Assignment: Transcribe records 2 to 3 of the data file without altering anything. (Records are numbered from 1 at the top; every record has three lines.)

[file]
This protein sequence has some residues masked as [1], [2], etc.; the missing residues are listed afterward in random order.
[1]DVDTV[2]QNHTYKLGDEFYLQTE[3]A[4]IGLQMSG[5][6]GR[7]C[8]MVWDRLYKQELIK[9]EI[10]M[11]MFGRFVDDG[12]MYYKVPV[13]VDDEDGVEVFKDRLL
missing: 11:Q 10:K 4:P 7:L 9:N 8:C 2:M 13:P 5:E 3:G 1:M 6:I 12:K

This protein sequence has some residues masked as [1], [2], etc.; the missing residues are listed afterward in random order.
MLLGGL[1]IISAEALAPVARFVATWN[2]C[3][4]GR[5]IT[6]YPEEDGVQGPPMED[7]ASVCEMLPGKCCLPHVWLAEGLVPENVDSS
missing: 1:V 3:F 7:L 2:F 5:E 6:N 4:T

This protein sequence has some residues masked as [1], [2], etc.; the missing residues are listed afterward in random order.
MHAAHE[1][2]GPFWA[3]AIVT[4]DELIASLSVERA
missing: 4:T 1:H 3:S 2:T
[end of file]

This protein sequence has some residues masked as [1], [2], etc.; the missing residues are listed afterward in random order.
MLLGGL[1]IISAEALAPVARFVATWN[2]C[3][4]GR[5]IT[6]YPEEDGVQGPPMED[7]ASVCEMLPGKCCLPHVWLAEGLVPENVDSS
missing: 1:V 3:F 7:L 2:F 5:E 6:N 4:T

This protein sequence has some residues masked as [1], [2], etc.; the missing residues are listed afterward in random order.
MHAAHE[1][2]GPFWA[3]AIVT[4]DELIASLSVERA
missing: 4:T 1:H 3:S 2:T